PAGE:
IN almost every coastal village along the southwestern peninsula residents are complaining of the pungent smell coming from the crude, spilled along the shoreline.
But according to medical experts, there would be no long-term negative health effects to people living near the oil spill.
Minister of Health Dr Fuad Khan said oil spills were an environmental problem and there were not many health risks associated.
“The smell may cause upset feelings but it is not really toxic. However, people can visit the health facilities in nearby areas,” he said.
Khan said the South West Regional Health Authority (SWRHA) had numerous health facilities opened in the area. “Those residents who feel they are affected can visit any of the facilities,” he said.
The Express was told that at least 33 children are living in homes close to the shoreline hardest hit by the oil spill.
Dr Rajendra Parag, head of the Paediatrics Department at the San Fernando General Hospital, said the many young children living along the seashore will not be affected.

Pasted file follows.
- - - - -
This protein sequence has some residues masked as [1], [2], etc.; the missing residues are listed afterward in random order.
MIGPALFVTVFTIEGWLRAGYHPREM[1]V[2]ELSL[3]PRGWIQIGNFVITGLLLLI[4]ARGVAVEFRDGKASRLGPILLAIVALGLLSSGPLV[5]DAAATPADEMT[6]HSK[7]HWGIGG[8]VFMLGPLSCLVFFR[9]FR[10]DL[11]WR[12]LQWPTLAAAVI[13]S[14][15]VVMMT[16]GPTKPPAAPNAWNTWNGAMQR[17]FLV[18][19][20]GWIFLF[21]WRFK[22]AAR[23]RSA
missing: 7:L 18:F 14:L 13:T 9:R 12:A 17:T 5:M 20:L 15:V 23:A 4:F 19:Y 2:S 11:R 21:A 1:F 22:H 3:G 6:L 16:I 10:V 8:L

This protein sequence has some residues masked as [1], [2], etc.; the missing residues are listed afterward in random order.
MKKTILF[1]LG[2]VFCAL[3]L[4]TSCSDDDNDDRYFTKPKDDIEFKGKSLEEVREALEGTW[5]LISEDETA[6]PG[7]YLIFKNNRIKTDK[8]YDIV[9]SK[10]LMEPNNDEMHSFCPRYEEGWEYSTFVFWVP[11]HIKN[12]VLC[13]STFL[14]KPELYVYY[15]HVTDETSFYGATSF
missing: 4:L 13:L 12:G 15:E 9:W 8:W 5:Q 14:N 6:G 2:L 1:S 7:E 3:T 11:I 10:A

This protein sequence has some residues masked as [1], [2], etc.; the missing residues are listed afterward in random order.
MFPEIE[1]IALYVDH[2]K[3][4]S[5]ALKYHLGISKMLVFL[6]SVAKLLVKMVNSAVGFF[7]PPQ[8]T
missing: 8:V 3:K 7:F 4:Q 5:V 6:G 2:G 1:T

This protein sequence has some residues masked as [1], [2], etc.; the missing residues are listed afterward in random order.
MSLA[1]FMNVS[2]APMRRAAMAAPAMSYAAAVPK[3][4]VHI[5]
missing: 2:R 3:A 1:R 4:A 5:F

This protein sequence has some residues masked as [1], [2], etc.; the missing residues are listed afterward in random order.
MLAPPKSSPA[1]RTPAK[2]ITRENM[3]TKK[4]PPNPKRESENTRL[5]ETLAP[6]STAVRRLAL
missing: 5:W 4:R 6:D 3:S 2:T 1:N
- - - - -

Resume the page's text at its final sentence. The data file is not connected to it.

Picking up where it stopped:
“I know that crude has a very pungent smell, but to say it will have any major effects...no,” he said.
Parag said the only persons likely to be affected by the high smell would be children prone to asthma. “There is a chance that if the smell goes through the area, it can aggravate it. But I cannot say of any major effects,” he said.
However, Parag warned parents to keep their children away from the beaches. He said children should not be allowed to bathe in the oil-stained water.
Petrotrin’s manager of Health, Safety and Environment (HSE) Shyam Dyal said 25 residents were treated at the La Brea Lake Facility in Brighton. He said the residents were taken to the medical facility, set up by Petrotrin, by ambulance.
Dyal said 24 persons were discharged, while one was transferred to the Point Fortin District Hospital for further care.
The Express learned that the young child was treated for asthma.
The crude began washing ashore at Queens Beach in La Brea last week Wednesday. Some 15 families live along the coastline, near the beach.
One resident, Klevon Cadette, said his two young children—ages four and eight months—were sent to their grandmother’s home until the oil was cleared.